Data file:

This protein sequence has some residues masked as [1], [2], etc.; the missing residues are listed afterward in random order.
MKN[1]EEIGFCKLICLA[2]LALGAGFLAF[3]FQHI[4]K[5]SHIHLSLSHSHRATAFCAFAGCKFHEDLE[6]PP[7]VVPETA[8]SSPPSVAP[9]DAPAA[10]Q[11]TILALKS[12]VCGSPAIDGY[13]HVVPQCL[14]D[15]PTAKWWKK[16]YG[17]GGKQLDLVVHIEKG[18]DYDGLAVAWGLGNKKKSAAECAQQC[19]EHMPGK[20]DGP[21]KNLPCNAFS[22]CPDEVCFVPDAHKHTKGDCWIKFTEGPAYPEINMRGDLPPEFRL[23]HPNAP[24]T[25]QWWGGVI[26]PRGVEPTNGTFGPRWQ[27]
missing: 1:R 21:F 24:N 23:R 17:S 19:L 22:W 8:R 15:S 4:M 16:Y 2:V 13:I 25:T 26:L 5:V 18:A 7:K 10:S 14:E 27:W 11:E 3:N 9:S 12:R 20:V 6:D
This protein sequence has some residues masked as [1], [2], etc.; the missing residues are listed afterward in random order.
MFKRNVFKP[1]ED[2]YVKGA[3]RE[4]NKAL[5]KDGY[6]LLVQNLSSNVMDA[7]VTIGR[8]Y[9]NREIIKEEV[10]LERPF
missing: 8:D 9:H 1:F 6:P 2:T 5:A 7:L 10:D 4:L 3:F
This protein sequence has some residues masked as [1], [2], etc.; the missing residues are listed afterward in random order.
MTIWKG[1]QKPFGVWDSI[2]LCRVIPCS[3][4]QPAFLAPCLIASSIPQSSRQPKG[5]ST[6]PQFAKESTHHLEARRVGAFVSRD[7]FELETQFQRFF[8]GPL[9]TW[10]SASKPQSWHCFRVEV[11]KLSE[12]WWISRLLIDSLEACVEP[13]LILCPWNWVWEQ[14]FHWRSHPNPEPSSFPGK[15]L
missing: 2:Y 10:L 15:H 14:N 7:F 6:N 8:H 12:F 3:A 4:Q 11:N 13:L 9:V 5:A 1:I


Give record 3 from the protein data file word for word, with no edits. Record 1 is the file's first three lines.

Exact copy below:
This protein sequence has some residues masked as [1], [2], etc.; the missing residues are listed afterward in random order.
MTIWKG[1]QKPFGVWDSI[2]LCRVIPCS[3][4]QPAFLAPCLIASSIPQSSRQPKG[5]ST[6]PQFAKESTHHLEARRVGAFVSRD[7]FELETQFQRFF[8]GPL[9]TW[10]SASKPQSWHCFRVEV[11]KLSE[12]WWISRLLIDSLEACVEP[13]LILCPWNWVWEQ[14]FHWRSHPNPEPSSFPGK[15]L
missing: 2:Y 10:L 15:H 14:N 7:F 6:N 8:H 12:F 3:A 4:Q 11:N 13:L 9:V 5:A 1:I